A Parisienne describes her own look as "effortless." What does this effortlessness entail?
-"This is my way of being bourgeois: a camel coat from Phillip Lim. Everyone has to have a camel coat this season."
-"I have a lot of handbags, but no Hermès. So all my friends have to do something about that for my birthday — it's the fifth of November. I also like diamonds."
-"I love fashion, but I'm not a shopping addict. I'm never like, 'I need these shoes by Miu Miu!' I don't kill anyone for this. I prefer well-made basics that you can keep: the right trench coat, a good leopard-print coat."
To someone who doesn't read much about fashion, the distinction between stocking a closet (or several) with silk Balmain blouses and leopard-print coats, on the one hand, and designer shoes, on the other, might not make sense. So, to translate, what she's getting at is, she's low-maintenance. She prefers basics and classics to trends. Sure, she's pretty much constantly acquiring big-label clothes and accessories, but her concern is durability - she'll wear these things for years.
To be fair, what she's describing as effortless is her "no makeup, natural hair" self-presentation. The accompanying photo is too small to assess if there's makeup going on (and even someone who didn't wear makeup generally couldn't be faulted for wearing some when being photographed), but if her hair is "natural" that's in texture only.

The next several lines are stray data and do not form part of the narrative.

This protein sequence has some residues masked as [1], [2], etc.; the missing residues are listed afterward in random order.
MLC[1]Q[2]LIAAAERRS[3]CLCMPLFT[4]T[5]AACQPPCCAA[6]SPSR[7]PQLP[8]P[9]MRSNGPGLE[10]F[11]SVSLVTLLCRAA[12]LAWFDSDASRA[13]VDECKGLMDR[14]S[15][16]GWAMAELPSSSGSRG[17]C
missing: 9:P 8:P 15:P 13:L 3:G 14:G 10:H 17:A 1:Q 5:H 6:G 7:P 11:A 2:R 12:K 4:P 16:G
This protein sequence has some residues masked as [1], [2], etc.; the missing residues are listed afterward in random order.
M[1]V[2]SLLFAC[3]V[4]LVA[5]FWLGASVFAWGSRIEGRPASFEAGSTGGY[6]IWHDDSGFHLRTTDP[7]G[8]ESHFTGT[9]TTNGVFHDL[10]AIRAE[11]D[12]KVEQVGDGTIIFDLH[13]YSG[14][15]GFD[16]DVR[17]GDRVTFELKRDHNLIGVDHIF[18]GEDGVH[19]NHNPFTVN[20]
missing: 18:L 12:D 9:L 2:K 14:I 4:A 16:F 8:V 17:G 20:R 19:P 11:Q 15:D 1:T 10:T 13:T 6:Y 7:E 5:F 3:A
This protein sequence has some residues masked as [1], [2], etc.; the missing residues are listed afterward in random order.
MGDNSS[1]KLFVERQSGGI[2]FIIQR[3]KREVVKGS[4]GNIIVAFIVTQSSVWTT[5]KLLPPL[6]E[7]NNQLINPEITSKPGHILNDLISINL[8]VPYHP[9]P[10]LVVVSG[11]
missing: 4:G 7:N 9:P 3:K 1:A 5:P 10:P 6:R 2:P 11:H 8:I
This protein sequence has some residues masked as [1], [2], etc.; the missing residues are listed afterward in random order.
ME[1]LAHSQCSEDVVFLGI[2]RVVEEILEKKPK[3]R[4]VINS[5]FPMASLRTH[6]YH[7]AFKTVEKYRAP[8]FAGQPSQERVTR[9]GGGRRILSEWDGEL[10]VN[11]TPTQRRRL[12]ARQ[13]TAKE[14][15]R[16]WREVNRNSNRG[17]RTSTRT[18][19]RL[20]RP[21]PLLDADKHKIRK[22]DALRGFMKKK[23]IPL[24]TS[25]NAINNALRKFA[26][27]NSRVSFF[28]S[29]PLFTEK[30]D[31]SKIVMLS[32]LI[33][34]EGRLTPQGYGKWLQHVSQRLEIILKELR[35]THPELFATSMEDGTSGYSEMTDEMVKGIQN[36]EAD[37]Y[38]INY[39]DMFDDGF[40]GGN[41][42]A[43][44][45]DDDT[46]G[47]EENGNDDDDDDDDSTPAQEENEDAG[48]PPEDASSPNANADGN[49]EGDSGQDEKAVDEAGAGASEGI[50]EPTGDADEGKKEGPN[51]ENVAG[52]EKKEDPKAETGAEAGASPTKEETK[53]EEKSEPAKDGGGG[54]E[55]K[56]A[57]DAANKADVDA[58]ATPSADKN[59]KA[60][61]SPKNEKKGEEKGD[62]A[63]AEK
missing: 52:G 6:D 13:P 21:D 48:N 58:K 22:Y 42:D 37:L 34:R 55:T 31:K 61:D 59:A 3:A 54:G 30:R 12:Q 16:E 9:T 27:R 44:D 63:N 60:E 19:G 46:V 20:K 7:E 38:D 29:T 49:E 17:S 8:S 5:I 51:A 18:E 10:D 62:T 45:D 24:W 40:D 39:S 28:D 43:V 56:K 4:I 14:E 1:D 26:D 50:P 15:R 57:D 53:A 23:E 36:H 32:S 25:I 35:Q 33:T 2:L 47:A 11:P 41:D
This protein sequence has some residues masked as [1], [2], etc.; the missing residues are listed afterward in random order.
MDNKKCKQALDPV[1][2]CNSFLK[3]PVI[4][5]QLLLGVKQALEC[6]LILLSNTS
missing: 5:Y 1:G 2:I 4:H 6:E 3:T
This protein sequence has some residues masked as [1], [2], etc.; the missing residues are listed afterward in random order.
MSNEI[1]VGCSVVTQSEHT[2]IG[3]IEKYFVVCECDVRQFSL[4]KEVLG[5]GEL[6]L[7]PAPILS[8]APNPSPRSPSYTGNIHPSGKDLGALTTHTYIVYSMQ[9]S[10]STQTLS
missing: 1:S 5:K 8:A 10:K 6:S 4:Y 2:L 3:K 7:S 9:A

The thing is, I don't fault her for any of this - the YSL blouses, the somewhat predictable taste in accessories (diamonds and Hermès, really?), the elegantly bleached hair (if I had a guarantee it would turn out like that, I'd seriously consider going ombré-roots blonde). And I'm very much in favor of a camel something for this season, but probably a sweater. I am also a "madame" these days, with far too many t-shirts. I get that.
What bothers me is the way dress has to be discussed, as though a straightforward, 'I'm known for how I dress, and here's how I determine what does and doesn't make the cut' isn't enough. A disclaimer along the lines of, 'I don't really care how I look, or whether what I wear is in style,' has to be woven into even an interview where it's abundantly clear that the interviewee cares deeply about both. Again, my issue is not with her caring, it's with the charade of her not caring, a charade not particular to this Parisienne or this interview, but the norm in fashion writing.